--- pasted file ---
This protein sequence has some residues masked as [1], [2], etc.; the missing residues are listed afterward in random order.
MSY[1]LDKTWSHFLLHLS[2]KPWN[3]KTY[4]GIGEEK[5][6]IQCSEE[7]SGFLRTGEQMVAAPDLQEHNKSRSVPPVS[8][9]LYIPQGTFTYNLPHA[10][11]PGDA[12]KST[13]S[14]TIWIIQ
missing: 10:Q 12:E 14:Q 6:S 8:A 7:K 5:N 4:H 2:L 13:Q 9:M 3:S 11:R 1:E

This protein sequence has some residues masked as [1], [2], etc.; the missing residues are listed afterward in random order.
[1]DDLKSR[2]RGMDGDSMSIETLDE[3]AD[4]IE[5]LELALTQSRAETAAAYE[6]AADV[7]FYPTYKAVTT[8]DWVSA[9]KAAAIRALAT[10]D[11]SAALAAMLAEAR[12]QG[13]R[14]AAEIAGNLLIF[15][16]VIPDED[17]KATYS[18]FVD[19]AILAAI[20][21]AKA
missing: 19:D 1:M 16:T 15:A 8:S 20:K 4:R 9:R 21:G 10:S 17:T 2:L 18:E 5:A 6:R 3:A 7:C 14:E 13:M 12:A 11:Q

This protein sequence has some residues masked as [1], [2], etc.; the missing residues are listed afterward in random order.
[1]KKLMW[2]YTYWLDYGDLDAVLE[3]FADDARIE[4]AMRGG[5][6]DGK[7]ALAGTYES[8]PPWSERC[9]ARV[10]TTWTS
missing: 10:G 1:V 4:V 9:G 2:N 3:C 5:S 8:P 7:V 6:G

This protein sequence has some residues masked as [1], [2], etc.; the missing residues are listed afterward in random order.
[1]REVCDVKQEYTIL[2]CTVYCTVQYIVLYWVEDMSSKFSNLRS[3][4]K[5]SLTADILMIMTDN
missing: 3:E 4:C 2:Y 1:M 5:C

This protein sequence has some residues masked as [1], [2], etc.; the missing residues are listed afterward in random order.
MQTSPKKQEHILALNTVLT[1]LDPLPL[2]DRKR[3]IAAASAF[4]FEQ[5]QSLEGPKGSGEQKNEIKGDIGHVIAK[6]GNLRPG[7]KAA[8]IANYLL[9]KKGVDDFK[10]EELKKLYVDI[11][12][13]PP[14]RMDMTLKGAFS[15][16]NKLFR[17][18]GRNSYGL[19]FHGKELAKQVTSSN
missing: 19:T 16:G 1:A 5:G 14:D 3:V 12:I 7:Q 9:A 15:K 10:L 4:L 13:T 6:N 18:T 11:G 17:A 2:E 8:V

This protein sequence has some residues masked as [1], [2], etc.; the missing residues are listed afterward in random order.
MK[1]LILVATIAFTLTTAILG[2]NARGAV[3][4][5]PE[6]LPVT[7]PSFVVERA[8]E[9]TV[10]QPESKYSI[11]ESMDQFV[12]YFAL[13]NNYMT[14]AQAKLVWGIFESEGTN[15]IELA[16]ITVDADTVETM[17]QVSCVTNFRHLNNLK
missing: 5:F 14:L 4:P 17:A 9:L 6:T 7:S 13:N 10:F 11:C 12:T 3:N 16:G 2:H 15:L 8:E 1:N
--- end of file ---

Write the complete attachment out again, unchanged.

This protein sequence has some residues masked as [1], [2], etc.; the missing residues are listed afterward in random order.
MSY[1]LDKTWSHFLLHLS[2]KPWN[3]KTY[4]GIGEEK[5][6]IQCSEE[7]SGFLRTGEQMVAAPDLQEHNKSRSVPPVS[8][9]LYIPQGTFTYNLPHA[10][11]PGDA[12]KST[13]S[14]TIWIIQ
missing: 10:Q 12:E 14:Q 6:S 8:A 7:K 5:N 4:H 2:L 13:Q 9:M 3:S 11:R 1:E

This protein sequence has some residues masked as [1], [2], etc.; the missing residues are listed afterward in random order.
[1]DDLKSR[2]RGMDGDSMSIETLDE[3]AD[4]IE[5]LELALTQSRAETAAAYE[6]AADV[7]FYPTYKAVTT[8]DWVSA[9]KAAAIRALAT[10]D[11]SAALAAMLAEAR[12]QG[13]R[14]AAEIAGNLLIF[15][16]VIPDED[17]KATYS[18]FVD[19]AILAAI[20][21]AKA
missing: 19:D 1:M 16:T 15:A 8:S 20:K 4:R 9:R 21:G 10:S 17:T 2:L 18:E 5:A 6:R 3:A 7:C 14:E 13:M 12:A 11:Q

This protein sequence has some residues masked as [1], [2], etc.; the missing residues are listed afterward in random order.
[1]KKLMW[2]YTYWLDYGDLDAVLE[3]FADDARIE[4]AMRGG[5][6]DGK[7]ALAGTYES[8]PPWSERC[9]ARV[10]TTWTS
missing: 10:G 1:V 4:V 9:G 2:N 3:C 5:S 8:P 7:V 6:G

This protein sequence has some residues masked as [1], [2], etc.; the missing residues are listed afterward in random order.
[1]REVCDVKQEYTIL[2]CTVYCTVQYIVLYWVEDMSSKFSNLRS[3][4]K[5]SLTADILMIMTDN
missing: 3:E 4:C 2:Y 1:M 5:C

This protein sequence has some residues masked as [1], [2], etc.; the missing residues are listed afterward in random order.
MQTSPKKQEHILALNTVLT[1]LDPLPL[2]DRKR[3]IAAASAF[4]FEQ[5]QSLEGPKGSGEQKNEIKGDIGHVIAK[6]GNLRPG[7]KAA[8]IANYLL[9]KKGVDDFK[10]EELKKLYVDI[11][12][13]PP[14]RMDMTLKGAFS[15][16]NKLFR[17][18]GRNSYGL[19]FHGKELAKQVTSSN
missing: 19:T 16:G 1:A 5:G 14:D 3:V 12:I 7:Q 9:A 15:K 10:L 4:L 13:T 6:N 18:T 11:G 17:A 2:E 8:V

This protein sequence has some residues masked as [1], [2], etc.; the missing residues are listed afterward in random order.
MK[1]LILVATIAFTLTTAILG[2]NARGAV[3][4][5]PE[6]LPVT[7]PSFVVERA[8]E[9]TV[10]QPESKYSI[11]ESMDQFV[12]YFAL[13]NNYMT[14]AQAKLVWGIFESEGTN[15]IELA[16]ITVDADTVETM[17]QVSCVTNFRHLNNLK
missing: 5:F 14:L 4:P 17:A 9:L 6:T 7:S 13:N 10:F 11:C 12:T 3:N 16:G 2:H 15:L 8:E 1:N